In my desire to see more films from the earlier part of Eddie Albert’s career I settled on giving this one a look after checking the cast list and noticing it also starred Alan Hale and a pre-Oscar winning Anthony Quinn. Eddie for me is generally associated with either Green Acres or his not so agreeable roles in seventies fare like The Longest Yard. So for the next 72 minutes I found myself entertained by this “B” flick that borders on the mad cap screwball genre minus the touch of Lubitsch or the rapid fire delivery of Hawks.
Eddie is quick to confront his boss Alan Hale for a raise as the film opens up. Hale is a hard nosed, big mouthed businessman overseeing his owned and operated mattress factory. Turns out Eddie is actually Hale’s son and wants a raise in order to marry his sweetheart Joan Leslie. Cute Miss Leslie is actually the daughter of Hale’s chief adversary in the business. Shades of Romeo and Juliet? Hale will have none of it prompting Eddie’s grandmother and Hale’s mother-in-law Jane Darwell to set about playing cupid.
Seeing Hale verbally spar with Darwell a number of times over the course of the film offers quite a few laughs and their scenes together probably stand as the highlights of the film as they go toe to toe.
With a push from Darwell to chase his dreams, Eddie hits upon a crazy idea. He’s due to inherit $100,000 upon the death of his own Mother, Minna Gombell, who at this time in the film is only 48. He sells the legacy he’s due for a third to investor Hobart Cavanagh. In order to finalize the deal, Eddie agrees to be married and expecting a child within the next sixty days to collect the money and finalize a business deal that will put him in the mattress business on his own.
A quick elopement follows and then something you have to assume “the code” let slip by. By all appearances, Eddie and Joan must be having sex on a nightly basis based on Eddie marking an X on his pocket calendar for every day his bride doesn’t confess that she’s pregnant. An X for every day is a lot of sex if I’m reading the joke correctly. One assumption leads to another and Eddie does indeed finalize his deal. This of course means that his Mother is worth 67K dead. While Cavanagh is an honest businessman, his new partner isn’t. Gangster about town Anthony Quinn buys the note from the meek Cavanagh and has no intention of waiting years to collect the 100K that Eddie has signed over.
And so begins the madcap plot from the half way point forward that sees Eddie, Joan and Miss Darwell take on all comers down the stretch including Quinn and a befuddled police officer played by Edward Brophy under Warner Brothers house director Ray Enright’s direction.
Tuning into this title on TCM reminded me of just how much I enjoy Alan Hale on screen. During my initial years of discovering character actors Hale was one I loved to catch supporting the likes of Errol Flynn and James Cagney in countless on screen adventures. He made most any film he appeared in that much better and was surely one of Warner Brothers great assets during the late 30’s and 40’s when name actors were usually signed to a home studio on the basis of the seven year contract.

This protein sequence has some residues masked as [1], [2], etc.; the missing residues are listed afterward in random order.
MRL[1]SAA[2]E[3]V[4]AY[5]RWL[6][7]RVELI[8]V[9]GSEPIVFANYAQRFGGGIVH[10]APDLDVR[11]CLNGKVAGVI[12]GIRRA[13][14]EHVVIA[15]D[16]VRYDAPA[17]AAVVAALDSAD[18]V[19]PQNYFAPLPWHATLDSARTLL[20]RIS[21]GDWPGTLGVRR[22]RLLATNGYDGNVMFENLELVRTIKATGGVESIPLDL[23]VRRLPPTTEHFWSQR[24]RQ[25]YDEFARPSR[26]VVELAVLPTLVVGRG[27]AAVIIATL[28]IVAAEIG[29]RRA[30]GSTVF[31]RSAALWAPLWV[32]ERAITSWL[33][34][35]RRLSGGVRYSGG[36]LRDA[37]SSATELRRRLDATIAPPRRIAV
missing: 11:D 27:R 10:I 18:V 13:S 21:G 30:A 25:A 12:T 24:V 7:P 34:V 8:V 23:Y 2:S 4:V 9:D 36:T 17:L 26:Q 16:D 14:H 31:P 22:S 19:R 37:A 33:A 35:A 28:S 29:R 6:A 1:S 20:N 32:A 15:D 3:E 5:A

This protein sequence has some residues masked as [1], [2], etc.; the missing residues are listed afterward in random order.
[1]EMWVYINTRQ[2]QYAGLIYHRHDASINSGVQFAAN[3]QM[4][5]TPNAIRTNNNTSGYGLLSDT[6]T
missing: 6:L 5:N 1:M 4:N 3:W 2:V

Eddie Albert has an ease on camera in these early roles that proved him a likable actor in a Robert Cummings or Red Skelton kind of way minus Red’s pratfalls. It should come as no surprise that Eddie went on to a long career and one that encompassed a number of genres that showed his versatility. Miss Leslie and Eddie appeared in three consecutive films at the Warner Factory in 1941. Thieves, The Wagons Roll at Night and The Great Mr. Nobody. Leslie also appeared opposite Bogie as Velma in High Sierra during the same year and with Coop in Sergeant York. Heck of a year!
Oscar winner for The Grapes of Wrath, Jane Darwell scores an energetic role this time out as opposed to the tired look I’ll forever identify her with as Ma Joad. It’a role that could easily have been switched to Eddie’s Grandfather and enacted by Charles Coburn who excelled at these types during his heyday. Just as well he didn’t though as Jane versus Alan would be sorely missed upon reflection. By 1941, screen legend Anthony Quinn had appeared in almost thirty films and wouldn’t get a leading role until 1947’s Black Gold opposite his wife Katherine DeMille. At this point he was still apprenticing at Warner’s in films like this, City For Conquest and They Died With Their Boots On. A couple of Oscars in the 1950’s would forever change his status about tinsel town.
Diverting and worth a look so keep your eyes on the listings over at TCM.